Sheriff Dart Calls for Legislation to Require FOID Card Verification to Prevent Illegal Ammunition Purchases

Jul 31, 2020Press Release

COOK COUNTY, IL – With Chicago reeling from a sharp increase in shootings and gun-related homicides this year, Cook County Sheriff Thomas J. Dart is calling on the Illinois General Assembly to pass legislation designed to prevent ammunition from getting into the hands of illegal gun owners.

“As we suffer through yet another summer of tragic gun violence in Chicago, there are virtually no checks in place to prevent illegal gun owners from purchasing the one thing that makes firearms deadly: Ammunition,” Sheriff Dart said. “This common-sense legislation will require sellers of ammunition to prove that individuals purchasing ammunition are legally authorized to do so.”

Gun sales are subject to a host of restrictions – including criminal background checks, a 72-hour waiting period, dealers licensure, and child access prevention – as well as a check of the Illinois State Police website to verify that the purchaser possesses a valid Firearm Owner Identification (FOID) card.

However, all that is currently required of individuals wishing to purchase ammunition is that they show the seller their FOID card.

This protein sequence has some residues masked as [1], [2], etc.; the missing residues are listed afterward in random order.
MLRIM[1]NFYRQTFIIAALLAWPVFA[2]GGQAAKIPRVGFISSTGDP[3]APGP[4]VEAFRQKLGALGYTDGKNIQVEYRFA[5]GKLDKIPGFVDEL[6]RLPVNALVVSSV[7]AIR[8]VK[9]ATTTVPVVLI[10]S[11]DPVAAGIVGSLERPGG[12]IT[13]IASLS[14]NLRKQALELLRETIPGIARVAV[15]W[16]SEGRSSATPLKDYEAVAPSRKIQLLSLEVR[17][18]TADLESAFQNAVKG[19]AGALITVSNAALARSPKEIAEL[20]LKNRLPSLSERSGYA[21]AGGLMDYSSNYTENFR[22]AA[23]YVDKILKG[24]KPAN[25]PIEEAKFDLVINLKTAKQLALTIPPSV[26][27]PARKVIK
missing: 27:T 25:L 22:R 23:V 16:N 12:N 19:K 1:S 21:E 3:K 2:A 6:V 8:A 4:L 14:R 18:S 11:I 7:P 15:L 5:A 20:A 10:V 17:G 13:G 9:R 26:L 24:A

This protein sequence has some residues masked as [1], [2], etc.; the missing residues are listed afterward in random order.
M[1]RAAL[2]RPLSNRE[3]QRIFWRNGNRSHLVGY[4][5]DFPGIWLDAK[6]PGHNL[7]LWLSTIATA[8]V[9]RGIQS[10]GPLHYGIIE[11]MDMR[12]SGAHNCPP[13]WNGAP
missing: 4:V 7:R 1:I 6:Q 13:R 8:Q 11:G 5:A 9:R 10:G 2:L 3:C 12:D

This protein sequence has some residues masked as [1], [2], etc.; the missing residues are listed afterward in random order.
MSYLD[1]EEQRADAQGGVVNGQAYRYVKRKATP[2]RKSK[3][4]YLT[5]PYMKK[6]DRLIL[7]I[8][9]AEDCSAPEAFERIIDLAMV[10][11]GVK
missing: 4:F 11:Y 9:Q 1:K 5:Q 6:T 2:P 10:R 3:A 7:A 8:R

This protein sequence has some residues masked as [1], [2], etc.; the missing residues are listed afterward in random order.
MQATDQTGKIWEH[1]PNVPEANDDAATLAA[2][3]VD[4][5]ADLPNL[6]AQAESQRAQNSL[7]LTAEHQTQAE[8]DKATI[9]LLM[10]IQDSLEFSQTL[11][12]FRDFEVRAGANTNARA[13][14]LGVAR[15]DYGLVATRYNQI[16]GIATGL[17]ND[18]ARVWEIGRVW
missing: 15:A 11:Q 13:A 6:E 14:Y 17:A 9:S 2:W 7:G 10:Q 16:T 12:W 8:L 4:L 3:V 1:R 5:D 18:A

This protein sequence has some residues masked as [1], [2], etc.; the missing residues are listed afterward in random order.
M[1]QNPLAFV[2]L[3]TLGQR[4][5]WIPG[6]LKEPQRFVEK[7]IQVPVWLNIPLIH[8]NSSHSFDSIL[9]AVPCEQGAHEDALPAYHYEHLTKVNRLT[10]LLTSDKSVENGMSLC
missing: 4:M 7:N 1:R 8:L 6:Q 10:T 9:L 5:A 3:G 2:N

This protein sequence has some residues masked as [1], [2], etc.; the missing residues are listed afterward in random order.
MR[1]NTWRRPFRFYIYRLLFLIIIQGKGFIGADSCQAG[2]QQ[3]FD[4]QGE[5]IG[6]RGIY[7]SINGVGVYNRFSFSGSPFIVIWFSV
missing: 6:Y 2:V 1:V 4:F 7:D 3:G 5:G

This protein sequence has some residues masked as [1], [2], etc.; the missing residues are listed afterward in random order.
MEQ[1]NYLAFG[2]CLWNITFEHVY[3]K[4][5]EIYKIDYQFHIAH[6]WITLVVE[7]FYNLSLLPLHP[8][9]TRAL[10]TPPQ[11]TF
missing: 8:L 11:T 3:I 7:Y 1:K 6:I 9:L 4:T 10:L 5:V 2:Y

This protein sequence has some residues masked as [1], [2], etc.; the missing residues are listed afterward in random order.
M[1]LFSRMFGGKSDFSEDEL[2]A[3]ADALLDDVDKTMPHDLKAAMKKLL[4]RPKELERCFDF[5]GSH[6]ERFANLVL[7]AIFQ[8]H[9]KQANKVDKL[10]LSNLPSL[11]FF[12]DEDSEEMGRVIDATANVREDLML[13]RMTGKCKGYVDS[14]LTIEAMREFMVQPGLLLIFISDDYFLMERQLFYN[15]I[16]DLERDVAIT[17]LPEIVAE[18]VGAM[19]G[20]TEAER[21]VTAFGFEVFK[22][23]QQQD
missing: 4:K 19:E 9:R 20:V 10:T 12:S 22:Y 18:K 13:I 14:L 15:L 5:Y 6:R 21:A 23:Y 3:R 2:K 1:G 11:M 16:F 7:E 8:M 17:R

Sheriff Dart’s proposal would mandate that sellers of ammunition must first verify purchasers’ FOID cards are valid. This can be accomplished with little change to the current Illinois State Police online database used to verify FOID cards prior to the purchase of a firearm. Once the card is determined to be valid, the seller would be able to complete the transaction.

“Law abiding gun owners will be unaffected by this new protection, but this simple change will make it much more difficult for those unauthorized to possess a firearm to obtain ammunition,” Dart said.

The measure is the latest effort by Dart to combat illegal gun ownership, and the violence that plagues our communities.

In 2013, he formed a specialized unit of Sheriff’s Police tasked with recovering firearms from individuals whose FOID cards were revoked or expired. Since then, the team has recovered more than 1,600 firearms and nearly 2,000 revoked FOID cards from the hands of those no longer legally able to possess a gun.

He has championed the Fix the FOID Act (Senate Bill 1966), which would require fingerprinting for FOID card applicants, require background checks at the point-of- sale for all gun purchases, and require law enforcement agencies to ensure firearms are removed from individuals whose FOID cards have been revoked. It is awaiting action by the Illinois Senate.